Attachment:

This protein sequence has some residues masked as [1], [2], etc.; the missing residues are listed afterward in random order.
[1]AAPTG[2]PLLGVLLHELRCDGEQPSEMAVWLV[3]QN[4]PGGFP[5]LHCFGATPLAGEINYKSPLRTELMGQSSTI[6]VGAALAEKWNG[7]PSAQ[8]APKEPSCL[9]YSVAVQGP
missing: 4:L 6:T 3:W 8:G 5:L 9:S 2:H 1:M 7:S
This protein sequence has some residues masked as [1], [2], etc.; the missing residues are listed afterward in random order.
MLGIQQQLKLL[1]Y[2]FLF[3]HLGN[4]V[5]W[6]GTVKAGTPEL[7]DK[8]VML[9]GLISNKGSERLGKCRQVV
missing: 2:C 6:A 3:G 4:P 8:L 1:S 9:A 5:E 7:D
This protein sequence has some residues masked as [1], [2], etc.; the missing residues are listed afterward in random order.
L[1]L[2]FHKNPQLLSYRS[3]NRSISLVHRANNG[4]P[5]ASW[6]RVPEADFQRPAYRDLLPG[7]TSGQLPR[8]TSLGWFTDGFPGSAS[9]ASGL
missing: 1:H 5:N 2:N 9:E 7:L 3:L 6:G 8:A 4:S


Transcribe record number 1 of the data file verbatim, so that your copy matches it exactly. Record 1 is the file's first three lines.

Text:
This protein sequence has some residues masked as [1], [2], etc.; the missing residues are listed afterward in random order.
[1]AAPTG[2]PLLGVLLHELRCDGEQPSEMAVWLV[3]QN[4]PGGFP[5]LHCFGATPLAGEINYKSPLRTELMGQSSTI[6]VGAALAEKWNG[7]PSAQ[8]APKEPSCL[9]YSVAVQGP
missing: 4:L 6:T 3:W 8:G 5:L 9:S 2:H 1:M 7:S